Mari y Juana Brings Mexican Flavors to Marijuana-Infused Micheladas and Sodas

Mexican American founder Daniel Torres dreams up weed drinks to chill you out.

Mari y Juana's cannabis-infused soft drink
Mari y Juana's cannabis-infused soft drink | Photo courtesy of Mari y Juana
Mari y Juana's cannabis-infused soft drink | Photo courtesy of Mari y Juana

Daniel Torres has worked in the cannabis business since he was 16 years old, amounting to over two decades of experience in cultivation, retail, wholesale, and all other aspects of the business. But throughout his lengthy career, he had never seen a product that reflected who he is and where he’s come from. As a first-generation Mexican American, in a marketplace saturated with standard chocolates and gummies, Torres wanted to be different, which is how he dreamt up his cannabis company Mari y Juana in 2016.

“What propelled me to make the brand from the beginning is I saw very little representation of culture and Mexican Americans, or even Latinos in general,” Torres says. “In this [cannabi] space, they’re always the workers, the laborers—in the restaurant industry they’re the dishwasher or cook.”

Torres took it upon himself to change the narrative by being the CEO and founder. Initially, Mari y Juana was going to be an edibles brand specializing in spicy Mexican candies, but he wanted to stand out from the already crowded cannabis confection market. He wanted to do something different.

“There’s a market right now for beverages that’s emerging,” Torres explains. “A couple of years ago, people wouldn’t really look twice at a beverage, but because of the advancements in science, flavoring, and branding, there’s a large variety of products that more closely resembles your liquor store or convenience store.” As an Angeleno and a Mexican American, what better drink to infuse with cannabis than a michelada?

Mari y Juana michelada
Mari y Juana michelada | Photo courtesy of Mari y Juana
Mari y Juana michelada | Photo courtesy of Mari y Juana

The michelada—a Mexican beer cocktail that typically consists of a marriage of clam juice, tomato juice, hot sauce, limes, and a light beer—is the perfect vehicle to cover up the often acrid flavor found in other marijuana-laced edibles. For Mari y Juana, the michelada powdered mix boasts a dose of 10 milligrams and can be found in classic michelada foam cups or in single dose packets. “We’re using salt and chili powder, and these flavors really overwhelm the senses,” Torres says. “And then on top of that, you’re mixing in your beverage—whether it’s beer, seltzer, or orange juice. Those flavors just dismiss the cannabis taste.”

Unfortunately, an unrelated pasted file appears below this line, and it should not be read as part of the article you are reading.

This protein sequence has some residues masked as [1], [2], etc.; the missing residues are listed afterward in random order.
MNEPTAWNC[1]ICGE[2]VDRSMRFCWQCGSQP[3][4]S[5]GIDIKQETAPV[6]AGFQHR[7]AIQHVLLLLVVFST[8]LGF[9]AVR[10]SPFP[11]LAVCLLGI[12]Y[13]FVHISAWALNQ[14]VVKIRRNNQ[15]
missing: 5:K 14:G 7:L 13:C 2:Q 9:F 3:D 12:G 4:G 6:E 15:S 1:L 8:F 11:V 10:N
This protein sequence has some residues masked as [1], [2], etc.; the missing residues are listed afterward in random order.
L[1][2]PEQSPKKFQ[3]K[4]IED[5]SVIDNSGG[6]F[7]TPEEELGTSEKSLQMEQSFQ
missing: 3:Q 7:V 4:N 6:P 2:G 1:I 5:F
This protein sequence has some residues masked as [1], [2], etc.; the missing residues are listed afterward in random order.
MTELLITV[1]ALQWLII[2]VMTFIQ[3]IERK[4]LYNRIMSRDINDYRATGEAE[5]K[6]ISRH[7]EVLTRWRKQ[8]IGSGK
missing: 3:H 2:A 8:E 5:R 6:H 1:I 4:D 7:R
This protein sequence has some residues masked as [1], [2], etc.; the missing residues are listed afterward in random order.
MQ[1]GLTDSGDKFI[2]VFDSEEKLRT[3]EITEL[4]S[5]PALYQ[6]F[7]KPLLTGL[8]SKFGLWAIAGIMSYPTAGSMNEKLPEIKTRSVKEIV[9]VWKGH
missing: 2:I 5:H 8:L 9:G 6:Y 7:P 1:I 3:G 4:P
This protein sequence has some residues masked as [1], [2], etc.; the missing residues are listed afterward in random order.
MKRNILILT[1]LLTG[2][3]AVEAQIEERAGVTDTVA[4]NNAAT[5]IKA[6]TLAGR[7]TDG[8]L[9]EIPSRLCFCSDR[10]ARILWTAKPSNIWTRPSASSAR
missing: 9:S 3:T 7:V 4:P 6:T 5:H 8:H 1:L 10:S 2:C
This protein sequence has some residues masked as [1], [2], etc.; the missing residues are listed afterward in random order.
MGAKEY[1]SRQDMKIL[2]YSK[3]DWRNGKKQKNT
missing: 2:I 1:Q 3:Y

Torres launched his potent michelada mix on Cinco de Mayo of 2021. It’s been a point of pride for him to create a product that related to his identity. But it’s not just himself he wants to impress—it’s his family, too.

“My mom has flushed my weed down the toilet more times than I can count,” Torres laughs. There is a tension between being a first-generation immigrant and working in a controversial business that has often been viewed as damaging. While Torres recognizes this discord intimately, he also wanted to win over his parents and have their support in his business. “There’s a convergence of both worlds—Mexican and American, my parents and myself—that I’m trying to convey in the branding.”

Photo courtesy of Mari y Juana

Following the success of the michelada mix, Torres began developing a new recipe, this time for Mexican-inspired sodas. The lineup, which includes tamarind, pineapple, and guava, launched on May 5, a year after the michelada mix debuted. It’s a product that has even earned his mom’s approval. “I got the first batch of the sodas in February of this year and my parents sat down and tried it with me,” Torres begins. “My mom tasted it and said, ‘Wow, this really tastes like tamarindo.’ It was a celebratory drink.”

The product is so potent, yet sippable, that it actually snagged Mari y Juana first place in the beverages category of The High Times’ 2022 Cannabis Cup for people’s choice.

The brand is about so much more than the effects of marijuana. Yes, getting high is part of it. But for Torres, it’s about culture and destigmatizing marijuana for fellow Mexican Americans who may be misinformed or hesitant about experimenting with weed.

“I want to normalize this thing for our parents, for existing people who have forever demonized it,” Torres says. “I feel a sense of pride that I could accomplish that with my mom. It’s something I have to continue to reflect on, like, ‘Wow, that really happened.’”

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Kat Thompson is a senior staff writer of food & drink at Thrillist. Follow her on Twitter @katthompsonn.